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More Care and Support Needed for Leprosy Patients

The Chinese government on Thursday urged local authorities to step up efforts to care for leprosy patients and fight social discrimination.

Despite sustained efforts -- and considerable success -- in bringing the disease under control, leprosy is still a serious disease in some parts of China and people who have been cured of the disease continue to suffer discrimination.

As World Leprosy Day approaches on Jan. 28, the Ministry of Health and three other departments have asked local authorities to offer more care to leprosy sufferers by carrying out home visits and providing new facilities.

Leprosy, which is one of the oldest recorded diseases in the world -- first mentioned in writing in 600 BC -- causes deformities and nerve damage. It incubates in the human body for up to 20 years and is transmitted via droplets from the nose and mouth during contact with untreated, infected sufferers.

However, it can be cured by a sustained year-long antibiotic treatment.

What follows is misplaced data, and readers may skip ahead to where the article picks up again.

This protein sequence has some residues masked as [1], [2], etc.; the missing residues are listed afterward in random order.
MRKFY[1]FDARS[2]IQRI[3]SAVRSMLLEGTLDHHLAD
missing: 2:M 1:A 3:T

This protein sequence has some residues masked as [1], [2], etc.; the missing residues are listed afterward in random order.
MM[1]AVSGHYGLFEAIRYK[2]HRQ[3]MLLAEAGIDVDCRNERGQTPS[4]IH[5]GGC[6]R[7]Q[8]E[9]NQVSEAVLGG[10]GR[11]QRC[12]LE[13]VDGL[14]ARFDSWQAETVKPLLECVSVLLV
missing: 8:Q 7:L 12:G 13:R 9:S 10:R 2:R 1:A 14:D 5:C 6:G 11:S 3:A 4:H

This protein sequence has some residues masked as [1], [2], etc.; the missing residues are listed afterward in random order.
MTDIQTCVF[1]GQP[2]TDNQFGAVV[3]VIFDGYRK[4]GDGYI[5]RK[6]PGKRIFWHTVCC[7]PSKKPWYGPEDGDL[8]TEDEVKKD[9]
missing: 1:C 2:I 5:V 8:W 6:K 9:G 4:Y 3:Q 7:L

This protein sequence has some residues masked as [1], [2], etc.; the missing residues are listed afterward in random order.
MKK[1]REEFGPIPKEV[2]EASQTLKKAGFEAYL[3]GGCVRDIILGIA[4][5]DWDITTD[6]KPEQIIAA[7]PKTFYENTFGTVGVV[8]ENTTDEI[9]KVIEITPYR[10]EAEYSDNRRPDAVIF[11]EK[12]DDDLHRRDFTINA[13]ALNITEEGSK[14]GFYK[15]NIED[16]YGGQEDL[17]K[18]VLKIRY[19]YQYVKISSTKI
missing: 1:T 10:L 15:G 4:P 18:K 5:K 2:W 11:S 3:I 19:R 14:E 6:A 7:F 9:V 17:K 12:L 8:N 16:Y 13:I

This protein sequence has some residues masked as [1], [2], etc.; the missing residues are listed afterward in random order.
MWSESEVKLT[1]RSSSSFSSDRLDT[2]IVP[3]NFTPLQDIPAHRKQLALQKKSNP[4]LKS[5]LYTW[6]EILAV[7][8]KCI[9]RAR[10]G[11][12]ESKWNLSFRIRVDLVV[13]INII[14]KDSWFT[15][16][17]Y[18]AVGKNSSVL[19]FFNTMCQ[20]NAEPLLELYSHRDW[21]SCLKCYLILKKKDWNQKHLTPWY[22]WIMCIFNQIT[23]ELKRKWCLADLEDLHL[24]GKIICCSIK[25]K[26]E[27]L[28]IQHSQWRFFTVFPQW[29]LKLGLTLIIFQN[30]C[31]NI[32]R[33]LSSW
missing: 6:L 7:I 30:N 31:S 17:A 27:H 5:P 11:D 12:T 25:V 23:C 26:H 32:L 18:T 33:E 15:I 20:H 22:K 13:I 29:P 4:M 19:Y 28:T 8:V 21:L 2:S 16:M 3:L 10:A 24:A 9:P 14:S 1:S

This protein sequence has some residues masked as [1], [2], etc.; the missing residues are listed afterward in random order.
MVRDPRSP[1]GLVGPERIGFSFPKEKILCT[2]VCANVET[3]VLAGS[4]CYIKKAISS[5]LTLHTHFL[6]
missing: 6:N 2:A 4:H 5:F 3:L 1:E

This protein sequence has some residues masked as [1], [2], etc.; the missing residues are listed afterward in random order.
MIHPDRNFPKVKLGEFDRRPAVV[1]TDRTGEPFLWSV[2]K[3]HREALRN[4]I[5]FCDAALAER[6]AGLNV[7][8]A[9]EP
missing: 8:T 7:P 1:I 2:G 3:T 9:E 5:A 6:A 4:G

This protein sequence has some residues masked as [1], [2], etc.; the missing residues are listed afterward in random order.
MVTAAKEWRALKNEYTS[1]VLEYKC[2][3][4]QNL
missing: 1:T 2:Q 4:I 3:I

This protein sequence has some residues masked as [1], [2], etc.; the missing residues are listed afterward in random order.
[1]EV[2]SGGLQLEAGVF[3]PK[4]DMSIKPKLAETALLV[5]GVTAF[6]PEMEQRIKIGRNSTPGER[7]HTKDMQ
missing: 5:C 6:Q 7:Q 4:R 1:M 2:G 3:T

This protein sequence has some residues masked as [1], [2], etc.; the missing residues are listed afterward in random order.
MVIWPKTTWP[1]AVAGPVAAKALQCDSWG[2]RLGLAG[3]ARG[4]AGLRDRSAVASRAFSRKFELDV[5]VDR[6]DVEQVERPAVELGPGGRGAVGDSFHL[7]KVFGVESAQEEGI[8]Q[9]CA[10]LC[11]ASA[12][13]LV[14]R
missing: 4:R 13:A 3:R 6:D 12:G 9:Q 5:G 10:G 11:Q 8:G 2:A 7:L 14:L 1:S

China had reported and treated 500,000 leprosy cases by the end of 2005, 60 percent of them in the nation's southwestern areas. While the disease is under general control, the situation in some areas is worsening, says the health ministry.

The government has asked local authorities to wage an education campaign about the prevention and control of the disease, and called for the eradication of discrimination against leprosy patients.

"Society should mobilize to support and care for leprosy patients. Their living, treatment and convalescence problems must be actively managed," the department said in a statement on Thursday.

Officials should pay visits to leprosy hospitals and families and send them Spring Festival greetings, it says.

Last July, the health ministry published a leprosy control plan, vowing to eradicate the disease in Anhui and Qinghai by 2008 and in Chongqing, Guangdong and Shaanxi by 2010.

The government has been providing free treatment for leprosy patients. But there are still 6,300 leprosy patients in the country, and the number is currently increasing by 1,600 a year.

Most leprosy cases are found in Yunnan, Guizhou, Sichuan, Hunan and Tibet. Children account for 2.1 percent of new cases.

(Xinhua News Agency January 5, 2007)

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